Fintry Provincial Park: A Living History
The rich and colourful history of the Fintry Delta provides residents with a window to the past and how the west side of the lake was settled and developed. Fintry Provincial Park was created in 1996 as the result of visionaries who worked together to save this property for public benefit.
Prior to the creation of Fintry Provincial Park, sections of the delta were owned privately and went through various hands over the decades. Developers made several proposals to the Regional District Parks Advisory Committee, including offers to build condo developments and a golf course. In 1995, one such proposal asked the question: ‘What area of lakeshore within the development should be dedicated for park purposes?’ Regional District Administrator Al Harrison suggested there might be a way the Fintry Delta could be purchased under a partnership agreement with the Provincial Government and this property turned into a provincial park. Committee Chair Ben Lee, Regional Board Chair Robert Hobson, the Parks Advisory Board and Kelowna Mayor James H. Stuart agreed, recognizing the benefit to future generations. The property was purchased for $7,680,000 by the province and the Regional District in December 1995 and Fintry became a provincial park April 30, 1996.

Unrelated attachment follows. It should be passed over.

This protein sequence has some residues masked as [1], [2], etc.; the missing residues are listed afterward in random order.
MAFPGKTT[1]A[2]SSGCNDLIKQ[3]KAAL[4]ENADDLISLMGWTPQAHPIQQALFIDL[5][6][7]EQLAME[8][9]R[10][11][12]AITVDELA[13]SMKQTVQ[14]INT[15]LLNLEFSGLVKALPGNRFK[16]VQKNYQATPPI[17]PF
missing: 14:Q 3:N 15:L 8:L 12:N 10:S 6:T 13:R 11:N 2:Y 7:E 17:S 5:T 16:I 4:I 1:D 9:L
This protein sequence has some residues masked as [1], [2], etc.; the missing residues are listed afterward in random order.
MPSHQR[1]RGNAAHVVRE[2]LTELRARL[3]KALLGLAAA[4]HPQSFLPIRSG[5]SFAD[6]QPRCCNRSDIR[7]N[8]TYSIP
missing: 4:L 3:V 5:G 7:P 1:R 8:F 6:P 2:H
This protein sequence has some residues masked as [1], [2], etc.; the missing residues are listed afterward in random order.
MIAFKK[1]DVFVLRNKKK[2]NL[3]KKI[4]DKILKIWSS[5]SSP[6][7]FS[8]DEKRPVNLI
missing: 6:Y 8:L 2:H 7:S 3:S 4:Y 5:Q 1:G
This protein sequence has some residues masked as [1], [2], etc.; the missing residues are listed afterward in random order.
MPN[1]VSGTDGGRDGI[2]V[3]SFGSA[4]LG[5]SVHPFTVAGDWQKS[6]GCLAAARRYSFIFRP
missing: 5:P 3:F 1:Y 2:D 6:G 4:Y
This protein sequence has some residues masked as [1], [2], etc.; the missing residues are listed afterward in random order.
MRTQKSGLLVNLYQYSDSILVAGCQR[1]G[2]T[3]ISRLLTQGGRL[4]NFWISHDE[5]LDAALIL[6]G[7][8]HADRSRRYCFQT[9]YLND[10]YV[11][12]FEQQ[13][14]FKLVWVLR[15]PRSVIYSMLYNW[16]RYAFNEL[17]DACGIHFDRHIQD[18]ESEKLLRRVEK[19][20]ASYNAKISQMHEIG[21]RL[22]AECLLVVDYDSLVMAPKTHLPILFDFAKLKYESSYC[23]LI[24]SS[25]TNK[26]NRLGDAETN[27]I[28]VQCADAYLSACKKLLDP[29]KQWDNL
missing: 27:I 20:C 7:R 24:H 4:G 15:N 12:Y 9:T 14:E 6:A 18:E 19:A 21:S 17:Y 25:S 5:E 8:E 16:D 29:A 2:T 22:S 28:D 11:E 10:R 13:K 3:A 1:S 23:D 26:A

A number of the heritage buildings in the park have been restored, adding to the beauty of this magnificent park. The Manor House, Octagonal Dairy Barn, Haybarn-Granary and Packinghouse are all on the Canadian Register of Historic Places. Short’s Creek runs through the property and visitors can view the spectacular triple waterfall by climbing the 300+ steps to the top. The park covers 890 acres with almost two kilometres of waterfront, and the adjacent protected area covers an additional 1292 acres of James Cameron Dun-Waters’ former estate. In 2000, the Friends of Fintry Provincial Park Society formed and we continue to put much effort into restoring and showcasing the site through public tours and events.